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EBMT 2020 | ZUMA-1 & SCHOLAR-1: comparison of outcomes in refractory DLBCL

Christian Gisselbrecht, MD, Saint Louis Hospital, Paris, France, outlines the comparison of 2-year outcomes in ZUMA-1 (NCT02348216) and SCHOLAR-1 in patients with refractory diffuse large B-cell lymphoma (DLBCL) treated with axicabtagene ciloleucel. This interview was recorded via an online conference call with The Video Journal of Hematological Oncology (VJHemOnc).

Transcript (edited for clarity)

Everybody knows and it was during this meeting, roughly the same for all the CAR-T cell. Because it was that you get a quite high response rate in these relapsed/refractory patient. And that with CAR-T cell, you can get as much as a 80% response rate with half of them in complete remission. So, how long does it stay? ZUMA-1 were the first study. We have only now three years’ followup, and we know that it’s around 50%...

Everybody knows and it was during this meeting, roughly the same for all the CAR-T cell. Because it was that you get a quite high response rate in these relapsed/refractory patient. And that with CAR-T cell, you can get as much as a 80% response rate with half of them in complete remission. So, how long does it stay? ZUMA-1 were the first study. We have only now three years’ followup, and we know that it’s around 50%. But everybody can understand that there is a selection of these patient in many way, and they are maybe not exactly the same than the one we are treating with autologous stem cell transplantation.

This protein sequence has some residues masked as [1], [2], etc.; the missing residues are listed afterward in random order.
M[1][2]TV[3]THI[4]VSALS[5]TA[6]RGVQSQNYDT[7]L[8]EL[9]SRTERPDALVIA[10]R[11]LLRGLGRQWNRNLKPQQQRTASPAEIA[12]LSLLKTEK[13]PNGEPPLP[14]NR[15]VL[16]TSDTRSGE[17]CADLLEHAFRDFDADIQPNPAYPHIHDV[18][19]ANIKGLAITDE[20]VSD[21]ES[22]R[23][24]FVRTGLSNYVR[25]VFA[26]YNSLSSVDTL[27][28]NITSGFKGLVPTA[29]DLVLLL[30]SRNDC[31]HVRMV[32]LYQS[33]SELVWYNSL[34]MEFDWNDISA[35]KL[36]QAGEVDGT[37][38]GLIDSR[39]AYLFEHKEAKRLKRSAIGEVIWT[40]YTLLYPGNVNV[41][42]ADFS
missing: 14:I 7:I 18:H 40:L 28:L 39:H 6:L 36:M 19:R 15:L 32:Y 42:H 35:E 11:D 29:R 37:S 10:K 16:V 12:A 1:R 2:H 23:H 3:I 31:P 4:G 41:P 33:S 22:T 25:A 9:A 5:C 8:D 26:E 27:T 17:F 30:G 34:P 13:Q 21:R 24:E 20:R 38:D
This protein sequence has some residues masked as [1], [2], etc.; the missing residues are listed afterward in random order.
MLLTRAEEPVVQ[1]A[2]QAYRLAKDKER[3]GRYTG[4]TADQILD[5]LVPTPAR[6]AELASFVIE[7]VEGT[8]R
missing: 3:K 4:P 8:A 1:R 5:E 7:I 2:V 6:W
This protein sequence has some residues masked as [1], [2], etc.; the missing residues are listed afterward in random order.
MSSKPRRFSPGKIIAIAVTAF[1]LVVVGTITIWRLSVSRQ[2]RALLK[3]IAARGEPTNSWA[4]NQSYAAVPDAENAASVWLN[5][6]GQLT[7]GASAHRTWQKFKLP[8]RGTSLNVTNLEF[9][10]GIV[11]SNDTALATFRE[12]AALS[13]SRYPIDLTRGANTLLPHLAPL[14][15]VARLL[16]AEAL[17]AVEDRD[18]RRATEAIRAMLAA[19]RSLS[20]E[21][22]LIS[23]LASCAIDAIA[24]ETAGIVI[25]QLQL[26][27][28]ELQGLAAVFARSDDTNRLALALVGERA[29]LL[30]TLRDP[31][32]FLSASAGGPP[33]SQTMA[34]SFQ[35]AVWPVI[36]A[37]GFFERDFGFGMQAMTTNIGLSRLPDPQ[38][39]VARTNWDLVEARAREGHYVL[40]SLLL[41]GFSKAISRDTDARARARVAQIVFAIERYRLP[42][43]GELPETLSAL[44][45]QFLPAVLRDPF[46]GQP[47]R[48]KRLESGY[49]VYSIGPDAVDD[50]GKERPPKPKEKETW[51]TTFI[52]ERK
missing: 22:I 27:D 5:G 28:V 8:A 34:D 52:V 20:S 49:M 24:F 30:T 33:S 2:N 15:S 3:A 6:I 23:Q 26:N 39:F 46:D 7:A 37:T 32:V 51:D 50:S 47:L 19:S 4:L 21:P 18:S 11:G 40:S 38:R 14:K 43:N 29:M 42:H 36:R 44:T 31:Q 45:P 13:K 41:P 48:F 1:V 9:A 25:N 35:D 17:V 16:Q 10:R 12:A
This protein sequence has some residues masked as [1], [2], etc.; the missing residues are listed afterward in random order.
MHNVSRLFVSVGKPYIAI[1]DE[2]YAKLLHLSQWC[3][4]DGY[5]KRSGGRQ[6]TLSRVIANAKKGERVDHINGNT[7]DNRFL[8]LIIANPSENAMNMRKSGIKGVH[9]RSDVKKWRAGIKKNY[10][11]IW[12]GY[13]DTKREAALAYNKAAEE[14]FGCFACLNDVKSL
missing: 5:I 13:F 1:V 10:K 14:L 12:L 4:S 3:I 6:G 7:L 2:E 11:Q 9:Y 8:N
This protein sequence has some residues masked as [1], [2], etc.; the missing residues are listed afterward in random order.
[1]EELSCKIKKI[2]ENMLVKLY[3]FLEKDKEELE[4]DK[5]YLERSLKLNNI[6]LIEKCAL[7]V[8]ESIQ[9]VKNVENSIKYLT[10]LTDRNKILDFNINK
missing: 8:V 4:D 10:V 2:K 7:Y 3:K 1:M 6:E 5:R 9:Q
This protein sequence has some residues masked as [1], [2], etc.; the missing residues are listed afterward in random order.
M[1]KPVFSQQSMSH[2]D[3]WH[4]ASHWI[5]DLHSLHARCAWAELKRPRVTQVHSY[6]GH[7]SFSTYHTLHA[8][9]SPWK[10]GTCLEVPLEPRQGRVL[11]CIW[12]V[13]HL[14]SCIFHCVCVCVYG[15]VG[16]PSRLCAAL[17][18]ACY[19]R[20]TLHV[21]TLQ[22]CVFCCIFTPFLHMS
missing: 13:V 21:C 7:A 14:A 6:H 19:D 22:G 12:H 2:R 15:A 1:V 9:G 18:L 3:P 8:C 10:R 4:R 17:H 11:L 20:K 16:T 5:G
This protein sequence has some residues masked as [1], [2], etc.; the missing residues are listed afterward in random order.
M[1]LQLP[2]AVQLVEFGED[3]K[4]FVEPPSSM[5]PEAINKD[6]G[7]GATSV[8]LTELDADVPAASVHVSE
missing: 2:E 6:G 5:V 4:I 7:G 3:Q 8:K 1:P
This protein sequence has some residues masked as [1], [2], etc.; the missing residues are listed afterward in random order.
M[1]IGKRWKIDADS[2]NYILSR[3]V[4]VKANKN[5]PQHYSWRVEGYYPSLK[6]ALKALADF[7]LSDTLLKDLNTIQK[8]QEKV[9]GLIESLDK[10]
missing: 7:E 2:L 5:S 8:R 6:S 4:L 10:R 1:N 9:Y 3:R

So what we did was to try to compare the two population, 101 from the ZUMA-1 and 487 from the combined LY.12 and the CORAL study. And we did two type of analysis. One which is under publication, what we call a propensity score and the other was a standardized approach. And with these two method, we can in some way compare that it’s not really matching. Because it’s impossible to get the same population, but we can compare the different prognostic factor and the main events between the ZUMA-1 and the SCHOLAR-1 patient.

And what was very clear is that you will confirm that there is a huge difference in response rate, of course. And after the longer follow-up, after two years we have a very huge difference in favor of CAR-T cell. The overall survival is close to 50%, where it is only 20% or less for the chemotherapy arm with or without stem cell transplantation. So now what we need is to collect more and more of these data in the long term, to see if we are really curing these patient with these sort of fantastic technology.

 

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